Date of Award:
Doctor of Philosophy (PhD)
Amy Alexandra Wilson
This study of four case studies looks at how secondary math, music, science, and social studies teachers' attitudes and classroom practices were affected by their participation in the Central Utah Writing Project (CUWP) summer institute. Participant interviews, observations, and artifacts were analyzed by looking at themes for effective professional development: a participant's personal interpretation of the experience (phenomenon), construction of one's own learning, active learning/participation in the professional development, the inclusion of authentic tasks, collaborative support community, inclusion of prior knowledge and/or experience, self-efficacy regarding one's own writing and the teaching of writing, motivation as a teacher, motivation as a student, scaffolded modeling, teacher expertise in professional development, and the use of writing in the content area. Results point toward favorable outcomes in all cases but with mixed results because each individual interpreted his or her own experience and constructed learning for his or her own situation (content area and classroom practices). These positive results suggest that the CUWP summer institute or a similar training is beneficial to participants of all content areas.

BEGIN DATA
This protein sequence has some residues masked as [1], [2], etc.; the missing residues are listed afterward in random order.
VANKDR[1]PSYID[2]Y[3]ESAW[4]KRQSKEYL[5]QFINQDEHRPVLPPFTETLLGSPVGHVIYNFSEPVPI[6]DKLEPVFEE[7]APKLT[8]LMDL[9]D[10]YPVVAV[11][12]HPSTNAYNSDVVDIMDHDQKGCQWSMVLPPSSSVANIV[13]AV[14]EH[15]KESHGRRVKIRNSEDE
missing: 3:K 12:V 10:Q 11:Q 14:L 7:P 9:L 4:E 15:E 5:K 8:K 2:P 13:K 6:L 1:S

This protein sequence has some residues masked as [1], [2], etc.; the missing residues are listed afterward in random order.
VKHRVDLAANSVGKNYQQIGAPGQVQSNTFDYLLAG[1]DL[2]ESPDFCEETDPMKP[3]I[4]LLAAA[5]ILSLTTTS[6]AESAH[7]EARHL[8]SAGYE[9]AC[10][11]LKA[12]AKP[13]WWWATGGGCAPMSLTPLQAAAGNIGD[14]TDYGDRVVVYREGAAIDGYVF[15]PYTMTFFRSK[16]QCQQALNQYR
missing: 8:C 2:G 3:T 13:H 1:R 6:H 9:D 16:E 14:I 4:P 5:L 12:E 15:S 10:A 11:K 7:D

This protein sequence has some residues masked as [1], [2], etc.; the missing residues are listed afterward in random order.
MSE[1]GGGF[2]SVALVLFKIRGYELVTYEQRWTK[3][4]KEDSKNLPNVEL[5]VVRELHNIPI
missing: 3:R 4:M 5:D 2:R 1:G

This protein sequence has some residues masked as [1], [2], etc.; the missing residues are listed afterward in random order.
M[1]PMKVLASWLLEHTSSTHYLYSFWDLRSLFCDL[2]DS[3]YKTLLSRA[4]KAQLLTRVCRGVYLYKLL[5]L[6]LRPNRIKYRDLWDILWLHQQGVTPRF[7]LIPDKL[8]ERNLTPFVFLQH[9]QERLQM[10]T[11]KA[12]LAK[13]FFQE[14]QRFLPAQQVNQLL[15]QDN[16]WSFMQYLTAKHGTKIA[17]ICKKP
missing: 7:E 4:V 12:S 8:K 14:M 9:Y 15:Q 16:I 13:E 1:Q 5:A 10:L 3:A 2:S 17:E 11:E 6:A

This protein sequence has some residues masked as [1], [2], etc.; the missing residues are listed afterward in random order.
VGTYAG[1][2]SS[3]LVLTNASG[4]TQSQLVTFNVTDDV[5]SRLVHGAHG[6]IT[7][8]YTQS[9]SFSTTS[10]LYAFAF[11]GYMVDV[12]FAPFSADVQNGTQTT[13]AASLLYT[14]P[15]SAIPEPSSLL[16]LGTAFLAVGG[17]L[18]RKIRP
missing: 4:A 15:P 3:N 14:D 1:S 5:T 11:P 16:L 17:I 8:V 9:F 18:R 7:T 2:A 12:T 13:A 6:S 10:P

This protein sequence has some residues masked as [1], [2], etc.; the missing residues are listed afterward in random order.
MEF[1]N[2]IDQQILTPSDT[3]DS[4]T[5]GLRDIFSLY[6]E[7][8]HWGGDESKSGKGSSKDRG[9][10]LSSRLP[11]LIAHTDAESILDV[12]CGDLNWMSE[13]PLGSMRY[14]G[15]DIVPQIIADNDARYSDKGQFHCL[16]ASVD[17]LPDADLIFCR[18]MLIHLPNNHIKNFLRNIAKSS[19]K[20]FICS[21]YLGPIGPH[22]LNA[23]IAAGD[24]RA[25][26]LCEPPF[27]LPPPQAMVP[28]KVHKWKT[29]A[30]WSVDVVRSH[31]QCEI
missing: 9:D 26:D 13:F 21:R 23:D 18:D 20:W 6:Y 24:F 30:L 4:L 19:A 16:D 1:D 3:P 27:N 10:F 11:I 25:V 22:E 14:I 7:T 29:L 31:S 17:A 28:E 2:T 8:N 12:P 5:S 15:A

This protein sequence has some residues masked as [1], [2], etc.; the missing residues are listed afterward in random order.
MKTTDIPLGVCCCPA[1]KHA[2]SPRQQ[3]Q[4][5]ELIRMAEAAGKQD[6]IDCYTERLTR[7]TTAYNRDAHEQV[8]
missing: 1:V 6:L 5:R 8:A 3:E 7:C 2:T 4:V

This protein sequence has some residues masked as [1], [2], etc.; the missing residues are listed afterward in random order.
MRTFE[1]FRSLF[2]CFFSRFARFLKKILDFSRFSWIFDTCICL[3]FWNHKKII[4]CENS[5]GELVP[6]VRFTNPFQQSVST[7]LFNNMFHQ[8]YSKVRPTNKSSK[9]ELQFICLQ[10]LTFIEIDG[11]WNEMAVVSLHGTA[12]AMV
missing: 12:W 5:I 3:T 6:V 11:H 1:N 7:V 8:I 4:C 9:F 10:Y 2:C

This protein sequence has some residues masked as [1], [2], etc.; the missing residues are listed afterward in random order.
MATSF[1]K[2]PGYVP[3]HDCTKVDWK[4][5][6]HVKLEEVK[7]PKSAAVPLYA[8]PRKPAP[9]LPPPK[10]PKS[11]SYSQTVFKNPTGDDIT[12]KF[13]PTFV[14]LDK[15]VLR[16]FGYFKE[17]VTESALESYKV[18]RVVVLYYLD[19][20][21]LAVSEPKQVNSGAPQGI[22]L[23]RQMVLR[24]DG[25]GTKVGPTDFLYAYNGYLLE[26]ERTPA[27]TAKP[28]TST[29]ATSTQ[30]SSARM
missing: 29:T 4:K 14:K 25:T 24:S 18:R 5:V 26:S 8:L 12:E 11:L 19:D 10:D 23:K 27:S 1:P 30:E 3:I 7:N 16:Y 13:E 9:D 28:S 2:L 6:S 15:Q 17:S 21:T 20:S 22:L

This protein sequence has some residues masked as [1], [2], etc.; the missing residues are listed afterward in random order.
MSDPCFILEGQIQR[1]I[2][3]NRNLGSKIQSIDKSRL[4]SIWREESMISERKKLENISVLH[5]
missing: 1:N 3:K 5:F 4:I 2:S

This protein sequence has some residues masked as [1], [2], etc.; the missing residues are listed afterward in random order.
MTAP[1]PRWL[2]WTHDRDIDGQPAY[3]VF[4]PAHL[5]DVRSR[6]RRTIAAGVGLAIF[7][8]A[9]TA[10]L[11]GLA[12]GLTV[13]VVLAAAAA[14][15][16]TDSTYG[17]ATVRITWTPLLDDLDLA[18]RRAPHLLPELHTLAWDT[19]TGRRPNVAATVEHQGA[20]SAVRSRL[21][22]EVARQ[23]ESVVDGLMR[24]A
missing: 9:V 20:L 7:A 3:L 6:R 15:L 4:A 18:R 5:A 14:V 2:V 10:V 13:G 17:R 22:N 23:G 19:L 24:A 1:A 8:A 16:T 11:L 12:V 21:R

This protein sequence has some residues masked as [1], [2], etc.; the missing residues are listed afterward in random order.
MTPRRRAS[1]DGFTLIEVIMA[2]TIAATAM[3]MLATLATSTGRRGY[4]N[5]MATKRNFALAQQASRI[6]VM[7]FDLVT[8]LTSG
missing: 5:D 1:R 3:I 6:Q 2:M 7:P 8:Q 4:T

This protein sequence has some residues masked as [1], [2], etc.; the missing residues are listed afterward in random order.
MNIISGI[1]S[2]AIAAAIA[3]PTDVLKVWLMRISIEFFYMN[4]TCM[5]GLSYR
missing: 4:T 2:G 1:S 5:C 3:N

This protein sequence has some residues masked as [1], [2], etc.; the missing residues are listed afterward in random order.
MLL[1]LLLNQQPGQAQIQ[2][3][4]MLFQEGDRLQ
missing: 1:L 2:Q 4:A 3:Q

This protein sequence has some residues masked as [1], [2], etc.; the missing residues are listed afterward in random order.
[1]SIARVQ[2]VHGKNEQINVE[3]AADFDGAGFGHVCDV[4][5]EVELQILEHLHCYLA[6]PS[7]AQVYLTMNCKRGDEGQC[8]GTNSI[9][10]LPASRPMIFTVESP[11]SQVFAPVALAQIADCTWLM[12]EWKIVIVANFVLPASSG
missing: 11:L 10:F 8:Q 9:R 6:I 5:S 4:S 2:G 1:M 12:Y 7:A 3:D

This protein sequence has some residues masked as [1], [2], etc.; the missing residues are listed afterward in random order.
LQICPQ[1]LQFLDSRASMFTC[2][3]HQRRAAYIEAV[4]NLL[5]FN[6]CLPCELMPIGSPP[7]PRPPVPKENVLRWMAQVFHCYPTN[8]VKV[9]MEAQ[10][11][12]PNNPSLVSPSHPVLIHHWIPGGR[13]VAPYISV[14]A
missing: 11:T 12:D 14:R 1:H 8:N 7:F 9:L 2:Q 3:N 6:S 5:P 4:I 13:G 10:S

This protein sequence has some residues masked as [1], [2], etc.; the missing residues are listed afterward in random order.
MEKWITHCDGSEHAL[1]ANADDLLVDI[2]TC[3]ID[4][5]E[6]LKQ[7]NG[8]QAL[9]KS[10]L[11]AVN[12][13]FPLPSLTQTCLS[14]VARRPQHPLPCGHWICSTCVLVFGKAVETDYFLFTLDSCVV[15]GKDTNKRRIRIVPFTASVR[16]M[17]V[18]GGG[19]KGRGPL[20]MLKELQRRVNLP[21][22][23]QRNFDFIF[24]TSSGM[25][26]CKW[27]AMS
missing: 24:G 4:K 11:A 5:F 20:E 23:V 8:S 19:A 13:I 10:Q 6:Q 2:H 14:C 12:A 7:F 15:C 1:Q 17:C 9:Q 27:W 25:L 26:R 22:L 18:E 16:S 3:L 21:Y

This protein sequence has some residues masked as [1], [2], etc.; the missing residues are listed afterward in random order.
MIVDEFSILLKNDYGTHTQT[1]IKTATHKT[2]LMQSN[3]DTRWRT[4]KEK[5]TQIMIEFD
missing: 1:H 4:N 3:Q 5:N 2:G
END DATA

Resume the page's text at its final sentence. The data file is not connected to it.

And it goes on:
Anson, Joseph P., "Writing Attitudes and Practices of Content Area Teachers after Participating in the Central Utah Writing Project Summer Institute" (2017). All Graduate Theses and Dissertations, Spring 1920 to Summer 2023. 6363.
Copyright for this work is retained by the student. If you have any questions regarding the inclusion of this work in the Digital Commons, please email us at .